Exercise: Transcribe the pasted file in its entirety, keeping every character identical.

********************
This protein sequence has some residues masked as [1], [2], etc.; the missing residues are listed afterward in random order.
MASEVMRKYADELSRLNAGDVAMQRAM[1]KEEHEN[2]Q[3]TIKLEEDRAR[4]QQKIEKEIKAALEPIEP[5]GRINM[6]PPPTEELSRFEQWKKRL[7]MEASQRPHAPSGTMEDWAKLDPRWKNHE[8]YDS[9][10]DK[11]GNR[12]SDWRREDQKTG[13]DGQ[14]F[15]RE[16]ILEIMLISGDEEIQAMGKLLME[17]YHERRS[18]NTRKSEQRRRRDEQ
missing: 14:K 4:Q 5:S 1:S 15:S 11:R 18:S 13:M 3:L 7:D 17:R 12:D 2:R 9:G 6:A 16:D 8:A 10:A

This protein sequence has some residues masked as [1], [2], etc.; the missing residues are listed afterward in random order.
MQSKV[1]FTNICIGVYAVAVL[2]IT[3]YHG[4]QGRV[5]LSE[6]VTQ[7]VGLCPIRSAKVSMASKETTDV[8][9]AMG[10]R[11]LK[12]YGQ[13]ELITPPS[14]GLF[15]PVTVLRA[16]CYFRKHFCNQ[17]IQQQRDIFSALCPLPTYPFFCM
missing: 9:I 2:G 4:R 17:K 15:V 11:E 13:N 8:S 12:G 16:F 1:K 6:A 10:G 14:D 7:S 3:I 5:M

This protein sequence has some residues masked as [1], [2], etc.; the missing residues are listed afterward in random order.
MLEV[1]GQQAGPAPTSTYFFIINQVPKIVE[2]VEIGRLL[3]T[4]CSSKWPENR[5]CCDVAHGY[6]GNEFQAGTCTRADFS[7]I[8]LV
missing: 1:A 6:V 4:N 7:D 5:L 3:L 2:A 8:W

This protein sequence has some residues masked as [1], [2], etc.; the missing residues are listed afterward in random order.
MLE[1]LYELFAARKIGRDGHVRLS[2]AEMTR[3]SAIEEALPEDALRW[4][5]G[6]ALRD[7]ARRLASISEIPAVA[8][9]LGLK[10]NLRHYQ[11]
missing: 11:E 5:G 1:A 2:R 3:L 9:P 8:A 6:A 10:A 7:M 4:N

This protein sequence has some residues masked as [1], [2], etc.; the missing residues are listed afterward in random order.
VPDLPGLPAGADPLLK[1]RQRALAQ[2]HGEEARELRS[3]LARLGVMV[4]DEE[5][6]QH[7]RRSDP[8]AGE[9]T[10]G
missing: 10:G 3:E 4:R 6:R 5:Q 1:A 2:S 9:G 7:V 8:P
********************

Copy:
This protein sequence has some residues masked as [1], [2], etc.; the missing residues are listed afterward in random order.
MASEVMRKYADELSRLNAGDVAMQRAM[1]KEEHEN[2]Q[3]TIKLEEDRAR[4]QQKIEKEIKAALEPIEP[5]GRINM[6]PPPTEELSRFEQWKKRL[7]MEASQRPHAPSGTMEDWAKLDPRWKNHE[8]YDS[9][10]DK[11]GNR[12]SDWRREDQKTG[13]DGQ[14]F[15]RE[16]ILEIMLISGDEEIQAMGKLLME[17]YHERRS[18]NTRKSEQRRRRDEQ
missing: 14:K 4:Q 5:S 1:S 15:S 11:R 18:S 13:M 3:L 7:D 17:R 12:D 2:R 9:G 6:A 16:D 8:A 10:A

This protein sequence has some residues masked as [1], [2], etc.; the missing residues are listed afterward in random order.
MQSKV[1]FTNICIGVYAVAVL[2]IT[3]YHG[4]QGRV[5]LSE[6]VTQ[7]VGLCPIRSAKVSMASKETTDV[8][9]AMG[10]R[11]LK[12]YGQ[13]ELITPPS[14]GLF[15]PVTVLRA[16]CYFRKHFCNQ[17]IQQQRDIFSALCPLPTYPFFCM
missing: 9:I 2:G 4:R 17:K 15:V 11:E 13:N 8:S 12:G 16:F 1:K 6:A 10:G 14:D 7:S 3:I 5:M

This protein sequence has some residues masked as [1], [2], etc.; the missing residues are listed afterward in random order.
MLEV[1]GQQAGPAPTSTYFFIINQVPKIVE[2]VEIGRLL[3]T[4]CSSKWPENR[5]CCDVAHGY[6]GNEFQAGTCTRADFS[7]I[8]LV
missing: 1:A 6:V 4:N 7:D 5:L 3:L 2:A 8:W

This protein sequence has some residues masked as [1], [2], etc.; the missing residues are listed afterward in random order.
MLE[1]LYELFAARKIGRDGHVRLS[2]AEMTR[3]SAIEEALPEDALRW[4][5]G[6]ALRD[7]ARRLASISEIPAVA[8][9]LGLK[10]NLRHYQ[11]
missing: 11:E 5:G 1:A 2:R 3:L 9:P 8:A 6:A 10:A 7:M 4:N

This protein sequence has some residues masked as [1], [2], etc.; the missing residues are listed afterward in random order.
VPDLPGLPAGADPLLK[1]RQRALAQ[2]HGEEARELRS[3]LARLGVMV[4]DEE[5][6]QH[7]RRSDP[8]AGE[9]T[10]G
missing: 10:G 3:E 4:R 6:R 5:Q 1:A 2:S 9:G 7:V 8:P